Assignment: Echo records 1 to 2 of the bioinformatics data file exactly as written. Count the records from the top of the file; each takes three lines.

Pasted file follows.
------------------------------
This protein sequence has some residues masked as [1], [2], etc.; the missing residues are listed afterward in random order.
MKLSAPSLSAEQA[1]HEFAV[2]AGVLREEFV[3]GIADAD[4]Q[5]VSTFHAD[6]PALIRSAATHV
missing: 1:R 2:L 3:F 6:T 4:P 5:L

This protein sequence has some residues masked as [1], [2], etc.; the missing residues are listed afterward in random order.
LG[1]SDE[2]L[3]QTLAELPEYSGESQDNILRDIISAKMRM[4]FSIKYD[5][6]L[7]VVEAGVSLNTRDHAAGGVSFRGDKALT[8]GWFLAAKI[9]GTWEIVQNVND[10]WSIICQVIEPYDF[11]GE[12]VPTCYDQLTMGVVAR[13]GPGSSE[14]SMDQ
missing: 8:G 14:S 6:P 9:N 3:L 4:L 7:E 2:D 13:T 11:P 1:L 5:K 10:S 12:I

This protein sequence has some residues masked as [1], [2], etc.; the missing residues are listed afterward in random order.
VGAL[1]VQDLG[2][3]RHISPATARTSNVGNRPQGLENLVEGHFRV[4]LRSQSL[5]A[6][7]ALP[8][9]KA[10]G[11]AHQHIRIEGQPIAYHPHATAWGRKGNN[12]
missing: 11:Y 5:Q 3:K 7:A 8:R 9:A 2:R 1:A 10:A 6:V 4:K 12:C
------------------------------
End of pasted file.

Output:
This protein sequence has some residues masked as [1], [2], etc.; the missing residues are listed afterward in random order.
MKLSAPSLSAEQA[1]HEFAV[2]AGVLREEFV[3]GIADAD[4]Q[5]VSTFHAD[6]PALIRSAATHV
missing: 1:R 2:L 3:F 6:T 4:P 5:L

This protein sequence has some residues masked as [1], [2], etc.; the missing residues are listed afterward in random order.
LG[1]SDE[2]L[3]QTLAELPEYSGESQDNILRDIISAKMRM[4]FSIKYD[5][6]L[7]VVEAGVSLNTRDHAAGGVSFRGDKALT[8]GWFLAAKI[9]GTWEIVQNVND[10]WSIICQVIEPYDF[11]GE[12]VPTCYDQLTMGVVAR[13]GPGSSE[14]SMDQ
missing: 8:G 14:S 6:P 9:N 3:L 4:L 7:E 2:D 13:T 11:P 1:L 5:K 10:S 12:I